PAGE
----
Sunday, August 9, 2020

How can Science Communication save the day

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Representative image for scientific innovation | Source: Science in HD via Unsplash

Pierre-Simon Laplace, an exemplary French Mathematician, once quoted: “It is India that gave us the ingenious method of expressing all numbers by means of ten symbols, each symbol receiving a value of position as well as an absolute value; a profound and important idea which appears so simple to us now that we ignore its true merit.

I intentionally aimed to start this article with a quote by an excellent western mathematician, because we Indians need validation from westerners. We are quite capable of making high strides in science, technology, and innovation, but there is a lack of vision; lack of confidence.

ISRO Launching a satellite: Source: ISRO

The newly Independent India of 1947 had a vision: a vision to transform into a developed country using scientific interventions. We had some great revolutionaries who worked tirelessly to shape a bright future for our country. Dr. Vikaram Sarabhai founded the Indian Space Research Organization (ISRO) while Dr. Homi J Bhabha, the Department of Atomic Energy (DAE). There was a time when Dr Sarabhai convinced a Church to give land for a rocket launch station.

When India became Independent in 1947, people just wanted to earn enough to survive in the rapidly changing, bitter conditions. Today, when we are one of the economies of the world, we are fighting over temples and mosques, trying to rename cities, and dream of resurrecting some thousands of years old notion of India, the quest for scientific temperament is lost somewhere along the way.

Over the years, India’s spending on Research and Development has increased significantly in overall value but its share in GDP has remained stagnant at 0.6-0.9%. The research being done in India is quite good if we compare it to the funding received. However if we compare it with the developed countries, the gap is phenomenal.

India’s space program, atomic energy program, development of supercomputers, or development of light combat aircraft- Tejas shows that Indian scientists have given great results at a fraction of the costs of their western counterparts. Still the allocation of funds for the scientific research is well short of what is required to catapult India into the league of developed nations.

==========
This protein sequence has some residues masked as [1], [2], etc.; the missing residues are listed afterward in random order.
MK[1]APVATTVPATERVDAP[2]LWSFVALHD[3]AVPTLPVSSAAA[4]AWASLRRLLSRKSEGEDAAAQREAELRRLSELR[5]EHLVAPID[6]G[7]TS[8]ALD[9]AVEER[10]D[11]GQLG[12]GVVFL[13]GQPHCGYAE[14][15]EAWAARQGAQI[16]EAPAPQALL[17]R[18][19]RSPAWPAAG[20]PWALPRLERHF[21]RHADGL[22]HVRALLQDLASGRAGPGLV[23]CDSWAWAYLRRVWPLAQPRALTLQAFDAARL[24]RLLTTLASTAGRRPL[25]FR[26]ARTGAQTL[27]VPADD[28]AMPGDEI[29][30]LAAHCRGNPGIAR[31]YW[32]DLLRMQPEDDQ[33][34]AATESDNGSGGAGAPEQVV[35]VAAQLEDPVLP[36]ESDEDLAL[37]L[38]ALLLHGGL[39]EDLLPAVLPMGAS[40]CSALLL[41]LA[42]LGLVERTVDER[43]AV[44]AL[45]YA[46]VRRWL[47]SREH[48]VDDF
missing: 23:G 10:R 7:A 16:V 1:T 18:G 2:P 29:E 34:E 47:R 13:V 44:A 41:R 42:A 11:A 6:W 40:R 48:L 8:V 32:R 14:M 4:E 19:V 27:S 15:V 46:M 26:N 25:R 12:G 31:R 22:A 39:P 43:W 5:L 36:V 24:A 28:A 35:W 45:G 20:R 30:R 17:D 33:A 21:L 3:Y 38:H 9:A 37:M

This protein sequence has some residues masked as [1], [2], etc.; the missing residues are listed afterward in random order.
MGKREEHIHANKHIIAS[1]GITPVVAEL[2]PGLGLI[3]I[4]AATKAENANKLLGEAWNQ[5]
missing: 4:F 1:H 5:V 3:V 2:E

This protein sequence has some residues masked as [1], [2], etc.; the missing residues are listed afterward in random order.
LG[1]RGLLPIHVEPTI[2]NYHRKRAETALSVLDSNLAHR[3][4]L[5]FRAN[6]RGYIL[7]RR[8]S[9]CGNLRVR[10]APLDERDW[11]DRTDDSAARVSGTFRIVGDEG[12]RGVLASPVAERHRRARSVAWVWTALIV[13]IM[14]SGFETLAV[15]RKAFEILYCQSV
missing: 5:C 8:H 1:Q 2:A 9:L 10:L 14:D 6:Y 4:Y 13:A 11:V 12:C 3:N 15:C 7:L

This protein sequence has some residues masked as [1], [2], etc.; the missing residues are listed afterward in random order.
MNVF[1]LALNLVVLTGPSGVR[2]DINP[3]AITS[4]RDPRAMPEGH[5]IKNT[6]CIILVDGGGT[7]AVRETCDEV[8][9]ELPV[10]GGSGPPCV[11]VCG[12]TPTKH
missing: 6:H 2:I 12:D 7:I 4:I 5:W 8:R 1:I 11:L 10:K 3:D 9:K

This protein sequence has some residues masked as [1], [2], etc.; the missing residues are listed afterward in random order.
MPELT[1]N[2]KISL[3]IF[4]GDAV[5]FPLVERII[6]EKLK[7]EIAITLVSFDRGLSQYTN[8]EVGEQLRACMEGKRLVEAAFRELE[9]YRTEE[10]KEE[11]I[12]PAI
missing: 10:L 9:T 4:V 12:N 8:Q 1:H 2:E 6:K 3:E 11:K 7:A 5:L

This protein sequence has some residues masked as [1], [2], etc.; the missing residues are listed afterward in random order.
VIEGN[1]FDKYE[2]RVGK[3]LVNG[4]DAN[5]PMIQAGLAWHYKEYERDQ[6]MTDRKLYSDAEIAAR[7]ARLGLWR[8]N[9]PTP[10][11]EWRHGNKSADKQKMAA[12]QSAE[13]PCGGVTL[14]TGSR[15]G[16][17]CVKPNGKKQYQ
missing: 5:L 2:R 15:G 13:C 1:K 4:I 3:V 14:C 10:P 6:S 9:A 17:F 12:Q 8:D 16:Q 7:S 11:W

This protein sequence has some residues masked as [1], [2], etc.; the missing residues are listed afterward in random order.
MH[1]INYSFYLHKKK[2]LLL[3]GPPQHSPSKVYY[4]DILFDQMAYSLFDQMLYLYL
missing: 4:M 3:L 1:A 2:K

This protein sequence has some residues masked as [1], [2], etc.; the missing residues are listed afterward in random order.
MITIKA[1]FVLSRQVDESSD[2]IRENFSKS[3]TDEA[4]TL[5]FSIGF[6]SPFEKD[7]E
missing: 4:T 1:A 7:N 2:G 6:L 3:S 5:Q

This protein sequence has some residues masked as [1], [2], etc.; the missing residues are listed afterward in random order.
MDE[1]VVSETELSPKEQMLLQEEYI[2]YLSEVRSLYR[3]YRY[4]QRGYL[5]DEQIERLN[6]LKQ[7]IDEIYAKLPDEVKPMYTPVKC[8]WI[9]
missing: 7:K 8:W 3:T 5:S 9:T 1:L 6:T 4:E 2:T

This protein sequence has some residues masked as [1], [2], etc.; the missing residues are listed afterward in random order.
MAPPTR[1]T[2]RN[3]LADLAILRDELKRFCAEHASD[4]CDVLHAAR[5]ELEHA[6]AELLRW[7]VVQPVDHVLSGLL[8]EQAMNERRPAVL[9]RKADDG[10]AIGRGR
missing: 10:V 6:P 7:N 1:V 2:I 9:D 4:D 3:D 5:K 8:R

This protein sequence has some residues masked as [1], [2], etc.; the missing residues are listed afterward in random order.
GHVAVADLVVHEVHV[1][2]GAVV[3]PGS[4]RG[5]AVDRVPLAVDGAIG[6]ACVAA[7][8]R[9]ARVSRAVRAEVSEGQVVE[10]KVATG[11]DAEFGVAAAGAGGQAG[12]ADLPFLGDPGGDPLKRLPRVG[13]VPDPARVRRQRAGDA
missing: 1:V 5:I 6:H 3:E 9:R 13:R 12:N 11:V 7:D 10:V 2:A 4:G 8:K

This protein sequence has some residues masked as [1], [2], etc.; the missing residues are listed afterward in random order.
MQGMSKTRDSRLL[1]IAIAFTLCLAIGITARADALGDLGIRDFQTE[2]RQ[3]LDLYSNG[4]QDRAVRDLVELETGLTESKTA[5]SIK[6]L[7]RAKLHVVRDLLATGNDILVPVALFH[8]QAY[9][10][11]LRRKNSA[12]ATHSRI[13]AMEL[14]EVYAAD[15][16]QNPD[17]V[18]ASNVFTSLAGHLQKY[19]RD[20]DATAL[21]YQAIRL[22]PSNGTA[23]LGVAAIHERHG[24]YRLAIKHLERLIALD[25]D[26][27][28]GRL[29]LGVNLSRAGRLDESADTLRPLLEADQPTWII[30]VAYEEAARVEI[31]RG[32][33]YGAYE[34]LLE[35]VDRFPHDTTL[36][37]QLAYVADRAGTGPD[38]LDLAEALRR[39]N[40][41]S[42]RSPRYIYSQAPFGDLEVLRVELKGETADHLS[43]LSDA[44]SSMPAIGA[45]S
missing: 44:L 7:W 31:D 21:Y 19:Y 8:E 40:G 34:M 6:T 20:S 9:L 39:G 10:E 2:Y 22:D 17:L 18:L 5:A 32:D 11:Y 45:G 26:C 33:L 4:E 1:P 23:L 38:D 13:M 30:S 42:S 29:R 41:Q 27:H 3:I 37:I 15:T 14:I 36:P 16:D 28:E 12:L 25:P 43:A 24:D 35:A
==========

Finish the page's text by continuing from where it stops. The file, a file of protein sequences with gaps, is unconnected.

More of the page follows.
If we deep dive into the probable causes of underfunding of Indian scientific research in spite of giving good return on investment, it boils down to the lack of awareness about the same among the larger public as well as policymakers. As we know that the best way to receive funding is to create awareness about a valuable product. We don’t lack products; we lack dialogue. Science is hardly ever reported in India. It’s rarely a point of discourse. When there is no discourse around something, it leads to a lack of interest. This is also driving away the bright students from pure sciences to the technology and management which is more remunerative.  

Another issue that sprouts up from lack of discourse is the lack of belief in science. We have seen how in India, many public figures started spreading home remedies and terrible unchecked solutions like the benefits of Cow Urine during the COVID outbreak. The news channels, instead of discussing facts, talked about conspiracy theories. These news channels sometimes invited scientists for talks, but eventually, ruined everyone’s time for their TRP by asking them about the conspiracy theories.

Science literacy can reduce these pseudoscience tactics. Indians extensively believe in spirituality which is good for personal motivation and values, however the unscrupulous elements have often used it to spread misinformation and personal gains. It's imperative that we take a stand to promote scientific thought, and this is not at all an arduous task. Instead, the solution is straightforward: We need to communicate.

We need our own Neil DeGrasse Tysons, Carl Zimmers, Carl Sagans who can communicate with the common people about scientific development, in a simple language. This will help us to kick start our journey towards the Golden Era of Science without a baggage of baseless beliefs, pseudoscience, and untested products.